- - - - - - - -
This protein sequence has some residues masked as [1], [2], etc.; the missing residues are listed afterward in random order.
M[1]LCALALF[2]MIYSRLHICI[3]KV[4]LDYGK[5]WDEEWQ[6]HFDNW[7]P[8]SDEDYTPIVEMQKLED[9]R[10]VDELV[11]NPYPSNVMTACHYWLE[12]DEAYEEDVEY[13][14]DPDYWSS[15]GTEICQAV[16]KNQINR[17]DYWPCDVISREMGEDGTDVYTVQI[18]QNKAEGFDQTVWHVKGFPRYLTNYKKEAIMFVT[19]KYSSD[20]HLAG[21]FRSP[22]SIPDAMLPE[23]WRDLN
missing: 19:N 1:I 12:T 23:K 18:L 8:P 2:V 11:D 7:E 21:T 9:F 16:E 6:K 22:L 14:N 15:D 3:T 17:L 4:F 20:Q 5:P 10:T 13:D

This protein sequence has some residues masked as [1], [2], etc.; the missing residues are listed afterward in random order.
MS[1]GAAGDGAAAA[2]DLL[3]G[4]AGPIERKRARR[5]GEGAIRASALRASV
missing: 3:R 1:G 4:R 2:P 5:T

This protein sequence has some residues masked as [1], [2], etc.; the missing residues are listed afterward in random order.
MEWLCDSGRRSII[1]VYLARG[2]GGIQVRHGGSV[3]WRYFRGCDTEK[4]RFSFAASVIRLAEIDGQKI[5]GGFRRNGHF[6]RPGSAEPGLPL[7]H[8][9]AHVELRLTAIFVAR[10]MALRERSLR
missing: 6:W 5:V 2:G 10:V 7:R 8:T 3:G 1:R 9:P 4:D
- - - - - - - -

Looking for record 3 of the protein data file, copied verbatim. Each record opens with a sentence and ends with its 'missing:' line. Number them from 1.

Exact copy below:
This protein sequence has some residues masked as [1], [2], etc.; the missing residues are listed afterward in random order.
MEWLCDSGRRSII[1]VYLARG[2]GGIQVRHGGSV[3]WRYFRGCDTEK[4]RFSFAASVIRLAEIDGQKI[5]GGFRRNGHF[6]RPGSAEPGLPL[7]H[8][9]AHVELRLTAIFVAR[10]MALRERSLR
missing: 6:W 5:V 2:G 10:V 7:R 8:T 3:G 1:R 9:P 4:D